Review: Class and Psychoanalysis: Landscapes of Inequality, by Dr Joanna Ryan, Routledge, London & New York, 2017 ISBN 978-1-138- 88551-6
Joanna Ryan was my supervisor during the second half of my training at the Philadelphia Association and for some time after that, and I am one of the people she interviewed during the preparatory work that would culminate in this timely, authoritative and comprehensive (yet concise) work. I gained much from our middle-class/working-class creative coupling and hope she did, too. She manages to pack so much into less than two hundred pages that I feel somewhat inadequate to the task of reviewing it. However, Ryan makes it easy for any reviewer – and this book is a gift to trainees and teachers in this respect – in that she takes the time-honoured yet currently oft-neglected approach of saying what she’s going to say, saying it, and saying what she’s said. Further, each term introduced is accompanied by ‘defs and refs’, i.e.: Ryan defines her terms and cites references where required (a delight to any academic supervisor!). However, she does so in a manner which is both reasoned and clear, yet unambiguously left-leaning. Moreover this is not achieved by means of sacrificing complexity and subtlety to the demands of polemic. The writing is characterised by an authorial modesty where Ryan is careful to avoid tendentious arguments, careful at all times not to overstate her case and to refer closely to her sources. If, after reading this review, someone might feel that Ryan has omitted an important issue in relation to class and psychoanalysis, then it is very likely due to the limitations of the reviewer: I would urge them to read the book and then form an opinion.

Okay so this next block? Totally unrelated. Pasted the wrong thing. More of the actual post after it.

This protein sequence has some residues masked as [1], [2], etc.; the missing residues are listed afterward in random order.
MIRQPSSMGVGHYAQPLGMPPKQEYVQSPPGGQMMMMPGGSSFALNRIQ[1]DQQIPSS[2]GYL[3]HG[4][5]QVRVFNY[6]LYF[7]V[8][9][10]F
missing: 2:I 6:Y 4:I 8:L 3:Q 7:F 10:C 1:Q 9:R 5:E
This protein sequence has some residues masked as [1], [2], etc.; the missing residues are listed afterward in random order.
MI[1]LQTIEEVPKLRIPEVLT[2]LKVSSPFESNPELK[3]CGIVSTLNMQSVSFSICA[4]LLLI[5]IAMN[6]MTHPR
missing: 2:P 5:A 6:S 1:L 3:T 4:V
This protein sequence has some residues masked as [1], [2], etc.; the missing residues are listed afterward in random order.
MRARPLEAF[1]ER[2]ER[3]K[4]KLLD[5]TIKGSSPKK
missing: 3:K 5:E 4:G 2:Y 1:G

In her introduction, in addition to sketching out the ‘landscape’ of the book, Ryan introduces a key theme that runs throughout the work, which is the assertion that, in order to survive as a relevant discourse and practice, psychoanalytic ‘theorising’ (‘theory’ itself being a term which is under question, as far as I’m concerned) needs to be opened up to incorporate ways of seeing and lessons learned from other disciplines, principally sociology yet also philosophy and literature: an open system as opposed to a sterile enclave. Along with this, consequently, would come an abandoning of the crass binaries that seem to be a chronic feature of Anglophone culture, including ‘inner’/’outer’, psyche/social, individual/ collective, clinical/political.